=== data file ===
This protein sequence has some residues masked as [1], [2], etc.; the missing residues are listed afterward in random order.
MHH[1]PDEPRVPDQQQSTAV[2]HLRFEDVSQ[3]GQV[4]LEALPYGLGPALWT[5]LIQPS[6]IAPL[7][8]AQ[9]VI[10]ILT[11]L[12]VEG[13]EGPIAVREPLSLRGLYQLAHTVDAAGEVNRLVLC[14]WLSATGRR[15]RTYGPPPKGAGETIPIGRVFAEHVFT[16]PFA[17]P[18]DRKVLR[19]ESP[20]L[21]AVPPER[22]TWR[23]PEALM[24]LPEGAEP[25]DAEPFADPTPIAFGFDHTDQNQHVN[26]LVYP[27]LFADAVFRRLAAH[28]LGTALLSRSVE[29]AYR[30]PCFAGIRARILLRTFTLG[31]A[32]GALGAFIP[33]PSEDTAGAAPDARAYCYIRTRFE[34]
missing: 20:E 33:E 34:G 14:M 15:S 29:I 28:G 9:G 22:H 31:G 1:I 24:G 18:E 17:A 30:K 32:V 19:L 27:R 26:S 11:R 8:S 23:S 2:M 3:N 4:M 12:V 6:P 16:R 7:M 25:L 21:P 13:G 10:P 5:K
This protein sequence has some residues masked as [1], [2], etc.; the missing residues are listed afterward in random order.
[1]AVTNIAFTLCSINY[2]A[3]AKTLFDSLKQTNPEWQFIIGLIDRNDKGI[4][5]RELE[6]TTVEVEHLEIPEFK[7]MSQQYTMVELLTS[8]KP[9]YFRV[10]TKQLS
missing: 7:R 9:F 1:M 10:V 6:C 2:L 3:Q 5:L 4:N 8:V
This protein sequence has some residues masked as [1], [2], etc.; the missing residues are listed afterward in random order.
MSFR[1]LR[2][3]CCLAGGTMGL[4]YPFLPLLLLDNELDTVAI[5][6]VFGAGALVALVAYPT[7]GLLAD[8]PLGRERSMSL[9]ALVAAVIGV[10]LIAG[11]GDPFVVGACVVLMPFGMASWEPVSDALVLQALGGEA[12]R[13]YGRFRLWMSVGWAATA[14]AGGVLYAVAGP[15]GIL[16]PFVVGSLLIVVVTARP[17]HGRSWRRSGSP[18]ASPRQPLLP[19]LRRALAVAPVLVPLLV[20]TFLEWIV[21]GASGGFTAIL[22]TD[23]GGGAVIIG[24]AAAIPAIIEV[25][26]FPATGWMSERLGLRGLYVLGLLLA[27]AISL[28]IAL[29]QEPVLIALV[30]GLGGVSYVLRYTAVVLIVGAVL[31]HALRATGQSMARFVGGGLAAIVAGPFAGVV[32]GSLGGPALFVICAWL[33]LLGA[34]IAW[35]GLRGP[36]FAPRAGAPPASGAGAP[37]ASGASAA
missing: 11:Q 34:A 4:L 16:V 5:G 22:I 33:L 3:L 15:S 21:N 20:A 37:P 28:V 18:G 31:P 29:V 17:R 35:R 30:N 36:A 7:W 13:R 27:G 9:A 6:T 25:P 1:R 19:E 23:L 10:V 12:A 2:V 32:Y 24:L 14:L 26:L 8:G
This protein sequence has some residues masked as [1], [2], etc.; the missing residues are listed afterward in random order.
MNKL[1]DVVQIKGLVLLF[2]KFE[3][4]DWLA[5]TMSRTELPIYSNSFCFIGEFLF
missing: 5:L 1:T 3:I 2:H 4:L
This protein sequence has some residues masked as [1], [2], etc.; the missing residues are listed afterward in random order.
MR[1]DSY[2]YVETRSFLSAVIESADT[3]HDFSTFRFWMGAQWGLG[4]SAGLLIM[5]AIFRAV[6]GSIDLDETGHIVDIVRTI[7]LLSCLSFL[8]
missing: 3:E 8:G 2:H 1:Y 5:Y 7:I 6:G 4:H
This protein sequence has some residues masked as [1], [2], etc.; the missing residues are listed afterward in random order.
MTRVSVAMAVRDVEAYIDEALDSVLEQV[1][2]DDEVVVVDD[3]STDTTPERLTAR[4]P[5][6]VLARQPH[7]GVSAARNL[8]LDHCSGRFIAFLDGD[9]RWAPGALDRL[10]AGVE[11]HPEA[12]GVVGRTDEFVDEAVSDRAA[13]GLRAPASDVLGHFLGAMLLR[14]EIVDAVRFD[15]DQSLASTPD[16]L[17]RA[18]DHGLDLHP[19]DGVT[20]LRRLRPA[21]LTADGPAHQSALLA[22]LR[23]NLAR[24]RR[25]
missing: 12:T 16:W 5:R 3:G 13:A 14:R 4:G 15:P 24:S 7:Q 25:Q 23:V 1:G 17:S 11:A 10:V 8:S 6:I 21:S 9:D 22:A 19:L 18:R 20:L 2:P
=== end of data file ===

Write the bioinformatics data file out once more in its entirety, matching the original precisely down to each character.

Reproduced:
This protein sequence has some residues masked as [1], [2], etc.; the missing residues are listed afterward in random order.
MHH[1]PDEPRVPDQQQSTAV[2]HLRFEDVSQ[3]GQV[4]LEALPYGLGPALWT[5]LIQPS[6]IAPL[7][8]AQ[9]VI[10]ILT[11]L[12]VEG[13]EGPIAVREPLSLRGLYQLAHTVDAAGEVNRLVLC[14]WLSATGRR[15]RTYGPPPKGAGETIPIGRVFAEHVFT[16]PFA[17]P[18]DRKVLR[19]ESP[20]L[21]AVPPER[22]TWR[23]PEALM[24]LPEGAEP[25]DAEPFADPTPIAFGFDHTDQNQHVN[26]LVYP[27]LFADAVFRRLAAH[28]LGTALLSRSVE[29]AYR[30]PCFAGIRARILLRTFTLG[31]A[32]GALGAFIP[33]PSEDTAGAAPDARAYCYIRTRFE[34]
missing: 20:E 33:E 34:G 14:M 15:S 29:I 28:G 9:G 22:H 31:G 1:I 24:G 18:E 17:A 30:K 32:V 19:L 27:R 26:S 11:R 8:S 23:S 2:M 3:N 4:M 12:V 6:P 16:R 7:M 25:L 21:P 13:G 10:P 5:K
This protein sequence has some residues masked as [1], [2], etc.; the missing residues are listed afterward in random order.
[1]AVTNIAFTLCSINY[2]A[3]AKTLFDSLKQTNPEWQFIIGLIDRNDKGI[4][5]RELE[6]TTVEVEHLEIPEFK[7]MSQQYTMVELLTS[8]KP[9]YFRV[10]TKQLS
missing: 7:R 9:F 1:M 10:V 6:C 2:L 3:Q 5:L 4:N 8:V
This protein sequence has some residues masked as [1], [2], etc.; the missing residues are listed afterward in random order.
MSFR[1]LR[2][3]CCLAGGTMGL[4]YPFLPLLLLDNELDTVAI[5][6]VFGAGALVALVAYPT[7]GLLAD[8]PLGRERSMSL[9]ALVAAVIGV[10]LIAG[11]GDPFVVGACVVLMPFGMASWEPVSDALVLQALGGEA[12]R[13]YGRFRLWMSVGWAATA[14]AGGVLYAVAGP[15]GIL[16]PFVVGSLLIVVVTARP[17]HGRSWRRSGSP[18]ASPRQPLLP[19]LRRALAVAPVLVPLLV[20]TFLEWIV[21]GASGGFTAIL[22]TD[23]GGGAVIIG[24]AAAIPAIIEV[25][26]FPATGWMSERLGLRGLYVLGLLLA[27]AISL[28]IAL[29]QEPVLIALV[30]GLGGVSYVLRYTAVVLIVGAVL[31]HALRATGQSMARFVGGGLAAIVAGPFAGVV[32]GSLGGPALFVICAWL[33]LLGA[34]IAW[35]GLRGP[36]FAPRAGAPPASGAGAP[37]ASGASAA
missing: 11:Q 34:A 4:L 16:V 5:G 22:I 33:L 3:L 15:S 21:N 20:A 37:P 28:V 18:G 31:P 29:V 17:R 35:R 30:N 36:A 7:W 13:R 27:G 9:A 6:T 25:P 1:R 19:E 23:L 10:V 12:A 2:V 32:Y 24:L 14:L 26:L 8:G
This protein sequence has some residues masked as [1], [2], etc.; the missing residues are listed afterward in random order.
MNKL[1]DVVQIKGLVLLF[2]KFE[3][4]DWLA[5]TMSRTELPIYSNSFCFIGEFLF
missing: 5:L 1:T 3:I 2:H 4:L
This protein sequence has some residues masked as [1], [2], etc.; the missing residues are listed afterward in random order.
MR[1]DSY[2]YVETRSFLSAVIESADT[3]HDFSTFRFWMGAQWGLG[4]SAGLLIM[5]AIFRAV[6]GSIDLDETGHIVDIVRTI[7]LLSCLSFL[8]
missing: 3:E 8:G 2:H 1:Y 5:Y 7:I 6:G 4:H
This protein sequence has some residues masked as [1], [2], etc.; the missing residues are listed afterward in random order.
MTRVSVAMAVRDVEAYIDEALDSVLEQV[1][2]DDEVVVVDD[3]STDTTPERLTAR[4]P[5][6]VLARQPH[7]GVSAARNL[8]LDHCSGRFIAFLDGD[9]RWAPGALDRL[10]AGVE[11]HPEA[12]GVVGRTDEFVDEAVSDRAA[13]GLRAPASDVLGHFLGAMLLR[14]EIVDAVRFD[15]DQSLASTPD[16]L[17]RA[18]DHGLDLHP[19]DGVT[20]LRRLRPA[21]LTADGPAHQSALLA[22]LR[23]NLAR[24]RR[25]
missing: 12:T 16:W 5:R 3:G 13:A 14:R 4:G 15:P 24:S 7:Q 25:Q 23:V 1:G 17:S 11:A 10:V 8:S 6:I 21:S 9:D 22:A 19:L 18:R 20:L 2:P